“Political satire has provided comic relief to many Zimbabweans but, above all, it has been an innovative way of speaking truth to power,” said political commentator Takura Zhangazha. ” Zambezi News is key in carrying on this tradition, especially across various media spectrums and between generations.”

The fact that we’re still alive? Well, I guess that’s down to luck and the fact that we hide in plain sight.

Spies are watching
But being a leading satirical show and poking fun at the powerful comes with risks: people we suspect are state security agents have threatened one of our main Zambezi News actors. The actor was approached after we launched our first season in 2012. He was threatened for working on an “anti-government, regime-change agenda” and told that he would be “dealt with”.

Our content is blacklisted on state-controlled radio and TV, and we often get attacked by bloggers aligned with Zanu-PF who write that we produce “anti-government propaganda”. Earlier this year, as we prepared to launch our third season, the police called to ask if we had “police clearance” to do so.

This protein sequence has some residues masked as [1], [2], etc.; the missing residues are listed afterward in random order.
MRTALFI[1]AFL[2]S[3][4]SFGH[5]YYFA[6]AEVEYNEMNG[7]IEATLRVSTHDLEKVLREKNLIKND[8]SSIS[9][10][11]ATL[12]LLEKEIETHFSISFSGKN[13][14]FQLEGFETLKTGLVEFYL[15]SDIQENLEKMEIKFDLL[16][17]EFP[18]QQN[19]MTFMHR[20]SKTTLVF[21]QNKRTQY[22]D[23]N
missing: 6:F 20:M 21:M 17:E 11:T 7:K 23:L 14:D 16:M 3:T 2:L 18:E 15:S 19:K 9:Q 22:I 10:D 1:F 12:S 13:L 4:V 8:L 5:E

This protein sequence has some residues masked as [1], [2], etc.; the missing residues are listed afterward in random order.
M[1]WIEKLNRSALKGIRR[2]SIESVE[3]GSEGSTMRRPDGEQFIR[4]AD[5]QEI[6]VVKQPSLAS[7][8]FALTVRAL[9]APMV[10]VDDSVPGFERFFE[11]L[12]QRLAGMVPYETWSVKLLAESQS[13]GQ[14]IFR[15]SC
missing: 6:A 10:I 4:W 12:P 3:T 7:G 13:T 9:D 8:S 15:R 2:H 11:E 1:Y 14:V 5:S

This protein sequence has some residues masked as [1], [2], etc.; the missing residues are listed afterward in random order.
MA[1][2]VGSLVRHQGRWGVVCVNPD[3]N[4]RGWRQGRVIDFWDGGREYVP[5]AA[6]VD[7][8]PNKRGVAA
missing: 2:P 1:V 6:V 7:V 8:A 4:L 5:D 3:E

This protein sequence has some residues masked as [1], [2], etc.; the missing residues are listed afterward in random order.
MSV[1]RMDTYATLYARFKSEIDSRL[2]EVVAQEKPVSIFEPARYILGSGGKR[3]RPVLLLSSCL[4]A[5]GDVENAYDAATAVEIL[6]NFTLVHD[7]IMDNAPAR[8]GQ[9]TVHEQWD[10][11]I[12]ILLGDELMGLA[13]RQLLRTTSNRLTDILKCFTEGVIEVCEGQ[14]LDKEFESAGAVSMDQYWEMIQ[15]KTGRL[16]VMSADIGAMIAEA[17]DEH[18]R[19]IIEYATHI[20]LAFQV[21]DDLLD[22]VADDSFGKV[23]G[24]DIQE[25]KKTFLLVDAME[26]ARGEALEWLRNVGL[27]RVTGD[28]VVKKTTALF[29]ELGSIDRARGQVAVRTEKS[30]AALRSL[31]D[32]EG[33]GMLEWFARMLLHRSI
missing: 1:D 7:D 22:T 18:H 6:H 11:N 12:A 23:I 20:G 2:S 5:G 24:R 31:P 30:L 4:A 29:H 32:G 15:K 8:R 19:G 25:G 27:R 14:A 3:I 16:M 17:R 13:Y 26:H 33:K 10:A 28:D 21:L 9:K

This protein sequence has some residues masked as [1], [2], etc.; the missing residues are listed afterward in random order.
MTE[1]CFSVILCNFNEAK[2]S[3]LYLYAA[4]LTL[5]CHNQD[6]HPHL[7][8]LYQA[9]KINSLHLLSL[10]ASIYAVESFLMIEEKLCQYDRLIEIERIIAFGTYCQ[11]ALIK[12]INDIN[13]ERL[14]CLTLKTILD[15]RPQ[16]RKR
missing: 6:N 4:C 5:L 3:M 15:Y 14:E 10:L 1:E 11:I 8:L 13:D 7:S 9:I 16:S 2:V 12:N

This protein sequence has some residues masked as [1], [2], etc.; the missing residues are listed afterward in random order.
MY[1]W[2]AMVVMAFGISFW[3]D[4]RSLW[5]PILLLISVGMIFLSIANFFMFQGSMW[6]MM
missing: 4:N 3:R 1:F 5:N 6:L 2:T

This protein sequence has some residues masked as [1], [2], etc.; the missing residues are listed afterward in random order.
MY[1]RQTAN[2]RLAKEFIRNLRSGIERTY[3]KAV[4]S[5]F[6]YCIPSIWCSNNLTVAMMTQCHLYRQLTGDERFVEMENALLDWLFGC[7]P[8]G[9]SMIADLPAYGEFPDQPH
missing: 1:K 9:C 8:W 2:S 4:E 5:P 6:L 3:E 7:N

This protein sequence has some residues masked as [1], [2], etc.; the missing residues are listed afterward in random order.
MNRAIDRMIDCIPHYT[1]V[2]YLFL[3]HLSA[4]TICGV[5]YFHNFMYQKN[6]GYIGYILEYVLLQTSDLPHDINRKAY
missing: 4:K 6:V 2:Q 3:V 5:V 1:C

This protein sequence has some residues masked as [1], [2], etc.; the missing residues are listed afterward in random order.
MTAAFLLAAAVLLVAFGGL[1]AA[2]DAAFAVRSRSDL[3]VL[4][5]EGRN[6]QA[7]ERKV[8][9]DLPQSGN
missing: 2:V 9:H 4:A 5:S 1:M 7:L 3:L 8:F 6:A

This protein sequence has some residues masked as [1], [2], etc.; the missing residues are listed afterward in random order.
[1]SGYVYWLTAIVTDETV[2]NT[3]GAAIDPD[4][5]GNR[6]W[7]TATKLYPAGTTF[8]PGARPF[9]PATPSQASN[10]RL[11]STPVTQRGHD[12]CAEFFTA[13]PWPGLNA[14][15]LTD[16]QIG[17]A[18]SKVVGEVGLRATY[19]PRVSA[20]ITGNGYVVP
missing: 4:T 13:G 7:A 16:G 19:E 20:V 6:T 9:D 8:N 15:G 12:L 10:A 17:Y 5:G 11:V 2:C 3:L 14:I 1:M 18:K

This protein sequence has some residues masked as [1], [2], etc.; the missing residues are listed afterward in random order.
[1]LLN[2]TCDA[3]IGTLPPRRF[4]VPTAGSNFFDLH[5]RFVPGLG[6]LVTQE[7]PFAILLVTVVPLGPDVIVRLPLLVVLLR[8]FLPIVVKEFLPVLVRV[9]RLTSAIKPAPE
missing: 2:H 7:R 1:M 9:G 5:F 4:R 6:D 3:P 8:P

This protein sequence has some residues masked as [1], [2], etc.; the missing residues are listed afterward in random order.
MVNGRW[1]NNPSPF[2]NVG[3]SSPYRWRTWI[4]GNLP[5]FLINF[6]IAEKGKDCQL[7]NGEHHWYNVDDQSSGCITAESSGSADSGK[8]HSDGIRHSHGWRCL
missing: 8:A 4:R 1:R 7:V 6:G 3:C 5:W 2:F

We get harassed by the officials from the censorship board and the Central Intelligence Organisation, who ask us: “Do you have accreditation and clearance to do this?” I guess this means they are watching our show, so half our job is done.

We are not alone. Other online satirical shows are emerging, including PO BoxThe Comic King Show and Lylo, to name a few. PO Box has been a viral success in Zimbabwe with its weekly, five-minute skits posted on Facebook getting 20 000 views in two days. The show deals with the country’s social and economic issues and has the cast playing everything from corrupt politicians to victims of xenophobic violence in South Africa.

“Comedy and satire … are the voice of the ordinary people to the elite,” said PO Box creator Luckie Aaroni.

Laughter as a form of protest
Many outsiders wouldn’t expect to discover Zimbabweans poking fun at the powerful, or mocking the president and his wife, an act that was taboo until recently.

“It’s a reflection of the times,” said leading comedian and comedy promoter Simba The Comic King. “Things are hard, so people might as well laugh about them. That’s their form of protest.”

There are stand-up shows in the main cities of Harare and Bulawayo. Bulawayo’s gritty Umakhelisa Comedy Club regularly features the city’s top comedians, who joke about the tough social and economic realities that are part of modern life in Zimbabwe.